Education  |   November 2017
Images in Anesthesiology: Air Embolism during Cardiac Catheterization and the Role for Anesthesia Use of Bedside Ultrasound
Author Notes
  • From the Department of Anesthesiology, Perioperative and Pain Medicine, Division of Cardiothoracic Anesthesiology, Texas Children’s Hospital, Baylor College of Medicine, Houston, Texas.
  • Address correspondence to Dr. Adler:
Article Information
Education / Images in Anesthesiology / Cardiovascular Anesthesia / Radiological and Other Imaging
Education   |   November 2017
Images in Anesthesiology: Air Embolism during Cardiac Catheterization and the Role for Anesthesia Use of Bedside Ultrasound
Anesthesiology 11 2017, Vol.127, 890. doi:10.1097/ALN.0000000000001712
Anesthesiology 11 2017, Vol.127, 890. doi:10.1097/ALN.0000000000001712
VENOUS air embolism (VAE) via power injection is a rare complication of cardiac catheterization. A massive VAE was diagnosed using bedside transthoracic imaging in the subcostal 4 chamber view. This technique may be used by the anesthesia provider adept in bedside ultrasound use as was performed here during routine catheterization in which there was sudden hemodynamic decompensation immediately following contrast power injection. Air enters most commonly via indwelling lines, failed aspiration of catheters, and balloon ruptures.1  The diagnosis requires exclusion of more common catheterization-related issues including cardiac tamponade and pneumothoracies, which in this instance were excluded using fluoroscopy. The diagnosis requires a high index of suspicion, and rapid identification may be aided by the use of echocardiography or bedside ultrasound, which is exquisitely sensitive to small amounts of air. Classically, 5 ml/kg of air in children and 200 ml/kg in adults may result in a VAE. Although it may be visualized on fluoroscopy, the most sensitive test for VAE is echocardiography, especially with small volumes of air.2  Although the focus should always remain on immediate hemodynamic stabilization with diagnosis secondary, in this situation, ultrasound was performed after pharmacologic resuscitation was initiated and with the aid of a second anesthesia provider.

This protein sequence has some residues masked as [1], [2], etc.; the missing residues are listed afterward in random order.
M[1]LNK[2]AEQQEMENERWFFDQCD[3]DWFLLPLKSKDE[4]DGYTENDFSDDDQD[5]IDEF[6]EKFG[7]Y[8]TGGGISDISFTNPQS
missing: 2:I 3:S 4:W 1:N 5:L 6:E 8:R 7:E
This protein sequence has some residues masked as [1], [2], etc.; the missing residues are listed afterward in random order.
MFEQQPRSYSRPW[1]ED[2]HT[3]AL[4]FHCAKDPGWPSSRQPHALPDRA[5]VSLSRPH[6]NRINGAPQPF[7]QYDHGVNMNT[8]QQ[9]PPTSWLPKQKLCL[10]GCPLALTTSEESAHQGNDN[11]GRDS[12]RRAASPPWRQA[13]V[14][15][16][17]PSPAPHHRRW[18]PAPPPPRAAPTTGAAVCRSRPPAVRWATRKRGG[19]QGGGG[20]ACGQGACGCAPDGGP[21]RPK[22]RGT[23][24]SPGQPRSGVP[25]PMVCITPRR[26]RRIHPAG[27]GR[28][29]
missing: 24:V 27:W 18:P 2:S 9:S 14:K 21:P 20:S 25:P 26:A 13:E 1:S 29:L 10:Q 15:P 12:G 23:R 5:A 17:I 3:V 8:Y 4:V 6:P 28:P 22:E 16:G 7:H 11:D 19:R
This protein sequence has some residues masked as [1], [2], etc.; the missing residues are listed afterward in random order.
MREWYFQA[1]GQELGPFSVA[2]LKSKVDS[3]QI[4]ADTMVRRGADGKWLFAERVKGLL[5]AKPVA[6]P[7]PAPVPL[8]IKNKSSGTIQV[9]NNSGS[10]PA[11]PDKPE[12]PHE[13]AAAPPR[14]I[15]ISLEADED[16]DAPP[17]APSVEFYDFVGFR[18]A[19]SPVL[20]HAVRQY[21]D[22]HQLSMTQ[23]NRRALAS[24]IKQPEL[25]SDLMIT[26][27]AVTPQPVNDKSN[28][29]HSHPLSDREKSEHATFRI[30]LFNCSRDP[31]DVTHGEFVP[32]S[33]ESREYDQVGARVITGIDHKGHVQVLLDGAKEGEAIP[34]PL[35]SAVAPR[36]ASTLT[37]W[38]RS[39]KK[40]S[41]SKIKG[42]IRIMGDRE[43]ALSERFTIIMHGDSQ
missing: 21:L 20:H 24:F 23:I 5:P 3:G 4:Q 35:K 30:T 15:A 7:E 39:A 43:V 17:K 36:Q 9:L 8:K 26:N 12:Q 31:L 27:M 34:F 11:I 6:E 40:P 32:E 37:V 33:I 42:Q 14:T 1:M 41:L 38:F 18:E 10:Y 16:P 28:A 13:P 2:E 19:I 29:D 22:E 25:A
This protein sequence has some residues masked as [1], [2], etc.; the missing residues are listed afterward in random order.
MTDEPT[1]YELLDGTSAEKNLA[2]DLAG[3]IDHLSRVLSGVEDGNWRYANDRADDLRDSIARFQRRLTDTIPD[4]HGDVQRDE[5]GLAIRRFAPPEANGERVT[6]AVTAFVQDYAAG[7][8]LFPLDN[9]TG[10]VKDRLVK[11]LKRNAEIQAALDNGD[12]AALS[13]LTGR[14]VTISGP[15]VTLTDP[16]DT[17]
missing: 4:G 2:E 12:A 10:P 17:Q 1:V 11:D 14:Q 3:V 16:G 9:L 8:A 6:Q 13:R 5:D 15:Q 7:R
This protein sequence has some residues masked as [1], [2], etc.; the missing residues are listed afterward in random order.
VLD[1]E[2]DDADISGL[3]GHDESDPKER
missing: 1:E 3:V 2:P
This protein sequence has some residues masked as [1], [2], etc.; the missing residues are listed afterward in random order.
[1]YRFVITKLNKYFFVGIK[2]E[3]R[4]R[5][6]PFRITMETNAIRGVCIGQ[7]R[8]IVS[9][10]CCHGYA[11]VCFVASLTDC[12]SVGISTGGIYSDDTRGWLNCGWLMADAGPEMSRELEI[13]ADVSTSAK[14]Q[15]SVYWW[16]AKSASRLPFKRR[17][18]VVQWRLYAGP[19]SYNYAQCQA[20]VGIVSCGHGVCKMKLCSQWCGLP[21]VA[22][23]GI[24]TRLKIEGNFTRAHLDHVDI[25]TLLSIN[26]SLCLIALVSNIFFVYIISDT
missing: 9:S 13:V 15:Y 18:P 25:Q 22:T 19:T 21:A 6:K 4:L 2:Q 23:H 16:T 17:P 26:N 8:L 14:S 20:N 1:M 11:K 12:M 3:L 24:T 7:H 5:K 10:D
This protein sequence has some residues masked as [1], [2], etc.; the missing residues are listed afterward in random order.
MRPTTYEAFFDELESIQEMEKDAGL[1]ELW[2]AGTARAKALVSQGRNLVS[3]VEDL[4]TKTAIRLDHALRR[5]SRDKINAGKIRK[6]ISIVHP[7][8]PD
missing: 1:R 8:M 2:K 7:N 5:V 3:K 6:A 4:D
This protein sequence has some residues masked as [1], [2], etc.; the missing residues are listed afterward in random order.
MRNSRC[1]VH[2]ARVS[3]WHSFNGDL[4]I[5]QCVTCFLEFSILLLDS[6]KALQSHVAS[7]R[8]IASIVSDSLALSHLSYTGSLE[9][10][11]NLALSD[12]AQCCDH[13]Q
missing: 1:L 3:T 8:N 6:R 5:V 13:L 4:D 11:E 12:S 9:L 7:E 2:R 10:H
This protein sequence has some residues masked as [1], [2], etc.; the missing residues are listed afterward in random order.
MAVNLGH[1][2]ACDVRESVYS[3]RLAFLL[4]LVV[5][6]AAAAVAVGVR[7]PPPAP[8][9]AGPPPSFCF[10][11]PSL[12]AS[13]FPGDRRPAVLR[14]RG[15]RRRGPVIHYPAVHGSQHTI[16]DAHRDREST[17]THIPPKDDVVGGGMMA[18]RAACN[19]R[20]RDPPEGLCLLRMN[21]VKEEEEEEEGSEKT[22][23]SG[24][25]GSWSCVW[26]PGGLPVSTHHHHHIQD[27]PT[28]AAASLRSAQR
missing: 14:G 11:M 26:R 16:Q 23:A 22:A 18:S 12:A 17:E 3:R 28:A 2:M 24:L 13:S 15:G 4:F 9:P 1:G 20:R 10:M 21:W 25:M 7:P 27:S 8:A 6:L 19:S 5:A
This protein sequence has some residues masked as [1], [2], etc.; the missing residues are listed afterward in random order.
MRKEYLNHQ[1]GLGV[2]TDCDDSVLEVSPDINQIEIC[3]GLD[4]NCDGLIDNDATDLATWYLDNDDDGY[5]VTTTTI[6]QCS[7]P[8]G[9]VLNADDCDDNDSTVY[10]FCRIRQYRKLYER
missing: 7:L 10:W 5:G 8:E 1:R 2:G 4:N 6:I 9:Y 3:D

All providers must remain vigilant for the presence of air within the injector and especially in the care of children where a small volume may have devastating consequences. Perioperative bedside ultrasound, often with even a single view, may provide substantial real-time diagnostic information on major and clinically significant pathologies and should be a part of the anesthesiologist’s clinical practice.3 
Competing Interests
The author declares no competing interests.
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